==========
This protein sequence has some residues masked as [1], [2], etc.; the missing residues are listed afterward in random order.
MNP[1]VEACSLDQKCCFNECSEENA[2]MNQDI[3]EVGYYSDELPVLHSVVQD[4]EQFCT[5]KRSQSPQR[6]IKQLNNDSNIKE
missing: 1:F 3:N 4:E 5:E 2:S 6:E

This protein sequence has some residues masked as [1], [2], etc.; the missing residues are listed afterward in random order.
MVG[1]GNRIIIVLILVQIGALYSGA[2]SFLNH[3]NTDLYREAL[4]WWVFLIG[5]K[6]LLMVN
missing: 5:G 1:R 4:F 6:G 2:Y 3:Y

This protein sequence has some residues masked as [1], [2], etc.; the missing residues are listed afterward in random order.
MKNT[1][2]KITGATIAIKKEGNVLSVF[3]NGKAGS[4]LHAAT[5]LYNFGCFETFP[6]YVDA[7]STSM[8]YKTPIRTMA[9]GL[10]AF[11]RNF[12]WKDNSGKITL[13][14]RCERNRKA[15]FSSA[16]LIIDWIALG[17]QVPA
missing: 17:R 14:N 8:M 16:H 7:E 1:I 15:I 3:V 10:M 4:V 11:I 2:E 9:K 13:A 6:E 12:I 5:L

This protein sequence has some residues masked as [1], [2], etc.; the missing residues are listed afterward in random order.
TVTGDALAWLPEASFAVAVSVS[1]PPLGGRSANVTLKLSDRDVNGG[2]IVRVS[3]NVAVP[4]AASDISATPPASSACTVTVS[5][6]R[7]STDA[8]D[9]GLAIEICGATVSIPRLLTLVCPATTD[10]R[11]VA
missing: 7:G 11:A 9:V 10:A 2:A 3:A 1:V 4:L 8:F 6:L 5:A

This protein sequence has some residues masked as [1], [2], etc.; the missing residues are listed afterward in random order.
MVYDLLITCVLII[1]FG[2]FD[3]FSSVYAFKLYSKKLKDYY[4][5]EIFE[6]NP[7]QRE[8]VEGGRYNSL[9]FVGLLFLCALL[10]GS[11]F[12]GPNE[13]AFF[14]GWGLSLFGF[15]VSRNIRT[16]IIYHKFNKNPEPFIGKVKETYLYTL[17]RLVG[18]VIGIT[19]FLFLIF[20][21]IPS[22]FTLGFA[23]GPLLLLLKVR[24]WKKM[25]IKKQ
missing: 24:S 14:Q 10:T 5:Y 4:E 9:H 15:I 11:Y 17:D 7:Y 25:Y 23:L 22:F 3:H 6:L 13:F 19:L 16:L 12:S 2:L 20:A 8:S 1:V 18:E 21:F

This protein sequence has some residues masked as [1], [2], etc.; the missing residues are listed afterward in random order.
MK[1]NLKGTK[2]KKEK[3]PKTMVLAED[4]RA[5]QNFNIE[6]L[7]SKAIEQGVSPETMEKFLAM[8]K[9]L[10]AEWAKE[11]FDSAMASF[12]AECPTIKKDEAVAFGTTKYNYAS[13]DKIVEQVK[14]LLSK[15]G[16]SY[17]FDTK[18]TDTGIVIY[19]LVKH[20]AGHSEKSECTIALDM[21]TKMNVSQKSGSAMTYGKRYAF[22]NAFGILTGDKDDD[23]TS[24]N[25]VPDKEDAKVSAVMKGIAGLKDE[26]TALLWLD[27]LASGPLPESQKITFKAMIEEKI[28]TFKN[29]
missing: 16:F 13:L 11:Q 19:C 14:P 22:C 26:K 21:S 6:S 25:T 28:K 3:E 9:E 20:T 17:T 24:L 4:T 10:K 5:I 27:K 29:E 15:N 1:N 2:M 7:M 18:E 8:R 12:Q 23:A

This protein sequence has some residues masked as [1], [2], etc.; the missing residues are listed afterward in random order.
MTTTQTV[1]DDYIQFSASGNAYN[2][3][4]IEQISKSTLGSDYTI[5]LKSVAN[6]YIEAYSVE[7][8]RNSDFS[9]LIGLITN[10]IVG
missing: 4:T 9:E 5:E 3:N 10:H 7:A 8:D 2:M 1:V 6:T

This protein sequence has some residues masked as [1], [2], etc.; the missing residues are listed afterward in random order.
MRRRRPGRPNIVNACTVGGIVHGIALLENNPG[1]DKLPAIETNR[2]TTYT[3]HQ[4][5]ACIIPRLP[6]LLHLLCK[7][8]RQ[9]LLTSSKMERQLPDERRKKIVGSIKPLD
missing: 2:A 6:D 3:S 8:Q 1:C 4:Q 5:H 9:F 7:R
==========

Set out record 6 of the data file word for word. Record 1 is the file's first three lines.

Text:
This protein sequence has some residues masked as [1], [2], etc.; the missing residues are listed afterward in random order.
MK[1]NLKGTK[2]KKEK[3]PKTMVLAED[4]RA[5]QNFNIE[6]L[7]SKAIEQGVSPETMEKFLAM[8]K[9]L[10]AEWAKE[11]FDSAMASF[12]AECPTIKKDEAVAFGTTKYNYAS[13]DKIVEQVK[14]LLSK[15]G[16]SY[17]FDTK[18]TDTGIVIY[19]LVKH[20]AGHSEKSECTIALDM[21]TKMNVSQKSGSAMTYGKRYAF[22]NAFGILTGDKDDD[23]TS[24]N[25]VPDKEDAKVSAVMKGIAGLKDE[26]TALLWLD[27]LASGPLPESQKITFKAMIEEKI[28]TFKN[29]
missing: 16:F 13:L 11:Q 19:C 14:P 22:C 26:K 21:S 6:S 25:T 28:K 3:E 9:E 20:T 17:T 24:L 4:T 10:K 5:I 27:K 29:E 15:N 1:N 2:M 7:M 18:E 8:R 12:Q 23:A